During a busy visit to Los Alamos Thursday, Sen. Martin Heinrich, D-N.M., made a point to call attention to one of his favorite programs in the Department of Energy national science laboratories, laboratory directed research and development or LDRD.
Heinrich and staff stopped by the office of one of LDRD’s most recent success stories, Descartes Labs, a venture-backed start-up spun out of Los Alamos National Laboratory in Dcember 2014. Heinrich was joined by Los Alamos County Manager Harry Burgess, Descartes Labs co-founder and CTO Steven Brumby, Council Vice Chair Susan O’Leary and Los Alamos County Utilities Manager Tim Glasco.
Now ensconced in Los Alamos County’s model “smart house,” overlooking Los Alamos Canyon, Descartes Labs has quickly become a high-flyer in what co-founder Steven Brunby calls the “living map” business.
“We use machine learning and satellite imagery to build a living map of the world, supporting agriculture, insurance, finance and policy makersworld wide,” Brumby said. By using live satellite imagery from NASA, and color-coding landscapes of meaningful values, Descartes analyzessuch vital data as daily crop yield potential, fire and pest dangers and weather impacts around the world. The company is talking to theWorld Bank, commodities brokers and international development organizations.
Heinrich asked Brumby what needs to happen to recruit the millennial generation into science and technical research at the New Mexico laboratories. Brumby said there used to be a saying about attracting scientists to LANL, that they would “come for the science and stay for the retirement.”
But that has less resonance with a generation raised on breakthrough success and deteriorating retirement plans, he noted. Brumby proposes a model that has been used to good effect at Stanford University, which is to develop the next generation in an enviable environment and not to worry whether they will be lured away because there are five other people waiting to get in.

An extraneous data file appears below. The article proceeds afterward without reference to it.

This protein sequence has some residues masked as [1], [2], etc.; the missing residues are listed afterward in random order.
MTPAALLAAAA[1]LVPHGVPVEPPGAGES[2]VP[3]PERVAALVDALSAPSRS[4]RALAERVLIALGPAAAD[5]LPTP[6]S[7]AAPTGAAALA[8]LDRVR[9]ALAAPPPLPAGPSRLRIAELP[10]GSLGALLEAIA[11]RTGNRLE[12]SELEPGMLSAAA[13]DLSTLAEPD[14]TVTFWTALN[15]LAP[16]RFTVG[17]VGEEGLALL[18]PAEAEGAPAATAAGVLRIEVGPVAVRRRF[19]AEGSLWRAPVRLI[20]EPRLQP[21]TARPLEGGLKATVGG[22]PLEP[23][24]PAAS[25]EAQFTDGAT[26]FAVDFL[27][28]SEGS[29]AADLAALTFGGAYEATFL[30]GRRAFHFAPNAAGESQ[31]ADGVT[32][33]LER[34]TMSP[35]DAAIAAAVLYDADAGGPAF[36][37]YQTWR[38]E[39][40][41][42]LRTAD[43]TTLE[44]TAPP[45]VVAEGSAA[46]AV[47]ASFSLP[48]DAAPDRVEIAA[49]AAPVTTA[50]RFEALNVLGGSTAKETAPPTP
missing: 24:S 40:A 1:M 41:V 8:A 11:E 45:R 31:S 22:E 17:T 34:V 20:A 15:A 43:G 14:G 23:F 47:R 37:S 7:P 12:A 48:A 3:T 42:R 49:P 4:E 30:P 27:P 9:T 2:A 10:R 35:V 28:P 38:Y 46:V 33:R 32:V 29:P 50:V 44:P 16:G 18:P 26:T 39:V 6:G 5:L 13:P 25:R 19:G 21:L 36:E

“If LANL realized this is the way to get the quality people they need to come in to revitalize and reinvigorate the lab, that solves other problems they have, but to do that they can’t be afraid that people may want to serve their country and move on,” he said. “That would mean a cultural change.”
Heinrich is one of the most vocal advocates for LDRD in the U.S. Senate. He called special attention in recent weeks to his vote to pass the Energy Policy Modernization Act, which is the first energy policy bill passed by the Senate since 2007. It contains a Heinrich-sponsored reform amendment that would end the practice of allocating general and administrative costs from laboratory directed research and development.
Heinrich also has joined with the rest of the New Mexico Democratic Congressional Delegation in calling for National Nuclear Security Administration to make technology transfer a “substantive evaluation criterion” for evaluating the performance of the next generation of management contracts.
The 3,000 square-foot building Descartes Labs leases at 1925 Trinity Dr. was built in 2012 by the Los Alamos Department of Public Utilities in partnership with the Japanese government’s New Energy and Industrial Technology Development Organization (NEDO) who invested $30 million in Los Alamos to test and validate smart electric grid equipment capabilities. After NEDO completed their research, the building sat vacant for more than a year and was recently remodeled to accommodate commercial office use. The Los Alamos County Council approved leasing the building to Descartes Labs.